Summit Notebook

Exclusive outtakes from industry leaders

Moscow: The least worst place for your money

   Russian investment bank Renaissance Capital was a big backer of Moscow’s ambition to become a major emerging-markets financial centre, a bridge between European and Asian capital, a rival to Dubai.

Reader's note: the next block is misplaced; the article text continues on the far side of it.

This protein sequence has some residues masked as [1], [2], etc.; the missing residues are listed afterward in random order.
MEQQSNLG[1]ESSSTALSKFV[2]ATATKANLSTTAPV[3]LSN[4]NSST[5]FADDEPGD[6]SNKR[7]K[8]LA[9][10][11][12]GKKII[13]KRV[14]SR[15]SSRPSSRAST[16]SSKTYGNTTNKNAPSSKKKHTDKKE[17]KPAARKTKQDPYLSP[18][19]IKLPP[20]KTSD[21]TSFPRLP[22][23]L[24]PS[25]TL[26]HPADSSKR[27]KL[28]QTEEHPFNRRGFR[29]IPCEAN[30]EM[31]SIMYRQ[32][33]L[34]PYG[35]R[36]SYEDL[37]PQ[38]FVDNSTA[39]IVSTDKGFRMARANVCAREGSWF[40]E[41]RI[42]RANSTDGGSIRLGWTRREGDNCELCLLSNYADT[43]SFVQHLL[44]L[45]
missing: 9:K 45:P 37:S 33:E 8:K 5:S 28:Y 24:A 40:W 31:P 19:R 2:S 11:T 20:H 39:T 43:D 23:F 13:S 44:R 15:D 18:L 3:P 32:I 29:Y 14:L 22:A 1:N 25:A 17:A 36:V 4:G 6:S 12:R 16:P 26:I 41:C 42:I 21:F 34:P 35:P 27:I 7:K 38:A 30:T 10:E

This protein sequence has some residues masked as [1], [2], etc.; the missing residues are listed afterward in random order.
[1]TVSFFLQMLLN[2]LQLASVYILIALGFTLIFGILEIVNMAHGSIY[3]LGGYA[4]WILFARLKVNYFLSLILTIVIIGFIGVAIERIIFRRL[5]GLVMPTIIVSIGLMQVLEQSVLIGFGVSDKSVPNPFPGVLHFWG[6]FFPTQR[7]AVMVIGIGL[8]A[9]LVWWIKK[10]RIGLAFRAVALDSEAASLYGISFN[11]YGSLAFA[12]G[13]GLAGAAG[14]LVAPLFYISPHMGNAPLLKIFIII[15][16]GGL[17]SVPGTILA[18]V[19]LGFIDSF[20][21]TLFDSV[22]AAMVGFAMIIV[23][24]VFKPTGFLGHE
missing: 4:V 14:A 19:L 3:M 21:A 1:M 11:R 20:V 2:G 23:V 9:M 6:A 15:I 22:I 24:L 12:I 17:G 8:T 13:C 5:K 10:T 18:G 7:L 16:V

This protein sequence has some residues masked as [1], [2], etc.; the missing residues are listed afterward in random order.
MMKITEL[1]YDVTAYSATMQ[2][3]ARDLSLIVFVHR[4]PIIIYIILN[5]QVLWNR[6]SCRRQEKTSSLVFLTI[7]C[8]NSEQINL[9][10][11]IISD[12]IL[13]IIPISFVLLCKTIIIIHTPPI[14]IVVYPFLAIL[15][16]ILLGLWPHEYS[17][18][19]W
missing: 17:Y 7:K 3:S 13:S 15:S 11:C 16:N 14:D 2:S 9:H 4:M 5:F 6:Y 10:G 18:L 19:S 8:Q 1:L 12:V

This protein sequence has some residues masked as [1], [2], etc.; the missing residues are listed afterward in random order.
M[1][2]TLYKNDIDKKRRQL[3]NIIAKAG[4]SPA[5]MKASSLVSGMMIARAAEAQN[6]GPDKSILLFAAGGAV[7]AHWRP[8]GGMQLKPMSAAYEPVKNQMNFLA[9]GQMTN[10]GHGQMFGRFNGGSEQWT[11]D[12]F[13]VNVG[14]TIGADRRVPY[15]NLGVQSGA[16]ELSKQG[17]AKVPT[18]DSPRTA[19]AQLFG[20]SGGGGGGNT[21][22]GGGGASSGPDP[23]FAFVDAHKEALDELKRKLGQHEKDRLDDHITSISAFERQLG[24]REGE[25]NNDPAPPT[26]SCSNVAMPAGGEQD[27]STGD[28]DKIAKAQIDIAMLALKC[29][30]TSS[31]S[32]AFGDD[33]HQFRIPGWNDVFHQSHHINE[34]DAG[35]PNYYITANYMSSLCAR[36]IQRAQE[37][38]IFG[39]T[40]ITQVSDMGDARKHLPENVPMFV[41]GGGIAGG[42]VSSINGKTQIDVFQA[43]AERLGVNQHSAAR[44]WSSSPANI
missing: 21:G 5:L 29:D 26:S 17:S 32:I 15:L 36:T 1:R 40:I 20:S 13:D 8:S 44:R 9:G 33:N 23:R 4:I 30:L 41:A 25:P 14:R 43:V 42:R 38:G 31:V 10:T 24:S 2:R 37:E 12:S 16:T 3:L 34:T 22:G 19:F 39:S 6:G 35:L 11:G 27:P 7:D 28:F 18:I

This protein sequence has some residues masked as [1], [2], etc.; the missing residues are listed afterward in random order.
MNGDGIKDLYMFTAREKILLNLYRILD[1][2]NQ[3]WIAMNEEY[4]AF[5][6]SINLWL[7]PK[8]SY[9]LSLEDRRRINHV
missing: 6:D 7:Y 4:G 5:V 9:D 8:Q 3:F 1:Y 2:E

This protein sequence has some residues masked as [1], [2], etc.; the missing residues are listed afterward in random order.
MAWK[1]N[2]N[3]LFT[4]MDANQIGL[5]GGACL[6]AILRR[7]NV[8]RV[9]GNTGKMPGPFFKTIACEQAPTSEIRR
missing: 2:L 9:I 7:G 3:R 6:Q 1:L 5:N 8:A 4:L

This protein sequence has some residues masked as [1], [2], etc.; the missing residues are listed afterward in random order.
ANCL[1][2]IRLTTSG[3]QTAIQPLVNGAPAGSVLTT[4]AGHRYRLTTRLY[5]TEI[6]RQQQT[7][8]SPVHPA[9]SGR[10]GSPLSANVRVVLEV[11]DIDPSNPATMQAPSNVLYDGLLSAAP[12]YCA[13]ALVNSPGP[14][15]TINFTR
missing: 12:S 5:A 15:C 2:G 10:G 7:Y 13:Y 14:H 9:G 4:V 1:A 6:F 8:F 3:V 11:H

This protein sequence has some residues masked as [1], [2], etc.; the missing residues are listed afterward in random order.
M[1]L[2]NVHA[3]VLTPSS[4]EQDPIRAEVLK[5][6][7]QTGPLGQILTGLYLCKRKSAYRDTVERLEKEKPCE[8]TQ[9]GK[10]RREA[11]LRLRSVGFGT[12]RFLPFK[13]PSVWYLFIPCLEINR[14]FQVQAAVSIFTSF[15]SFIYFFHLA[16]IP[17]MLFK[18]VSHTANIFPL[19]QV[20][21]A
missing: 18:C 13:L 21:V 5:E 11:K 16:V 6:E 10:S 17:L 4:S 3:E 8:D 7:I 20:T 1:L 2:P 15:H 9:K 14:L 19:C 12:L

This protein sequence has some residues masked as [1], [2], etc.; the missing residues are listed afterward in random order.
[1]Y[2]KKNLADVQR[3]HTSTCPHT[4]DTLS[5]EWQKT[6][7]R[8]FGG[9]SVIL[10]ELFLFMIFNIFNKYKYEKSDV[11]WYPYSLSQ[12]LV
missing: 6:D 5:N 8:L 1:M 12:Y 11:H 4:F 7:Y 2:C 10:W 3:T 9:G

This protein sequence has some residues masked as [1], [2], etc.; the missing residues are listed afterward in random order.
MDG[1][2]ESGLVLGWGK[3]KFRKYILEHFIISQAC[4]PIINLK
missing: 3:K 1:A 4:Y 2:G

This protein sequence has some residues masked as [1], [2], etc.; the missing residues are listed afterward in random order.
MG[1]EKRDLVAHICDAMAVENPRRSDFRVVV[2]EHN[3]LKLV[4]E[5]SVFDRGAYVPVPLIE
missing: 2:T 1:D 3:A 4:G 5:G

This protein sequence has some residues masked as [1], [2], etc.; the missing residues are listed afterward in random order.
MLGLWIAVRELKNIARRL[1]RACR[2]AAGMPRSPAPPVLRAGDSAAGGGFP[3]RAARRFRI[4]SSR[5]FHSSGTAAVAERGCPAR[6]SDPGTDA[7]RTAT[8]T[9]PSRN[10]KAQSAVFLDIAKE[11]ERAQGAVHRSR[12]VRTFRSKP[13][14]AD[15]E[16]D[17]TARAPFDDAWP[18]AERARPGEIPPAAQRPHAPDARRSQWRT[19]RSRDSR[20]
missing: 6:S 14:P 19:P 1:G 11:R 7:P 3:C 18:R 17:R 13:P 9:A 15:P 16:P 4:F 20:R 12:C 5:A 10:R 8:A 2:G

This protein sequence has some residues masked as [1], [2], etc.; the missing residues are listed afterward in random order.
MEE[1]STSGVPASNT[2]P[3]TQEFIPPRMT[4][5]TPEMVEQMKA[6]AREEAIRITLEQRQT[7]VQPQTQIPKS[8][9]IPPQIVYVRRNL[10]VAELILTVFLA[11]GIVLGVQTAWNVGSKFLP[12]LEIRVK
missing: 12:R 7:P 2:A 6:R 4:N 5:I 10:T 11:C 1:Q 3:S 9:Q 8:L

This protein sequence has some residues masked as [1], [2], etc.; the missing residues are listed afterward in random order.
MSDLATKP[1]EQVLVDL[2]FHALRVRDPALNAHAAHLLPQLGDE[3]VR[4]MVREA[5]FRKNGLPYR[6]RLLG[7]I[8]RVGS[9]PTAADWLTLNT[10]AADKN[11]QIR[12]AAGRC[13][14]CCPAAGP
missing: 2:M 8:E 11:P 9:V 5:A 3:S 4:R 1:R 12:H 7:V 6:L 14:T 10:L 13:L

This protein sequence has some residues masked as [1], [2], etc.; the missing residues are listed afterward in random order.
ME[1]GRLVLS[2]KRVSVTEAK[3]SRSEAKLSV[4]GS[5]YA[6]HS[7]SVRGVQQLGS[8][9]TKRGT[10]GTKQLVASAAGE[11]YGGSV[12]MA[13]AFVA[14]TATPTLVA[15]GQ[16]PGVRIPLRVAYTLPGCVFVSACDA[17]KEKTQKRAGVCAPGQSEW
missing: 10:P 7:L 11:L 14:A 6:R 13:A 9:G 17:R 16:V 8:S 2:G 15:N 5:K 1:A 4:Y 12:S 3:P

It not only trumpeted the idea, but was one of the first big local firms to take out offices in a sleek glass skyscraper by the Moscow River, surrounded by foundation pits and towers of naked steel girders that were to become Moscow’s Canary Wharf.       Then the financial crisis hit in September 2008, knocking back the city’s ambitions.       Renaissance Capital President Ruben Aganbegyan said, however, that other world financial centres were inadvertently helping Moscow’s case despite its setbacks.       “A lot of people in the world are doing everything they can to help us,” Aganbegyan told the 2009 Reuters Russian Investment Summit. “Like the UK raising taxes.”     Russia instituted a 13 percent flat income tax rate in 2001 to stop rampant tax evasion. Earlier in the day, Finance Minister Alexei Kudrin told the summit that Russia would try to avoid raising taxes to cover budget deficits for at least three years

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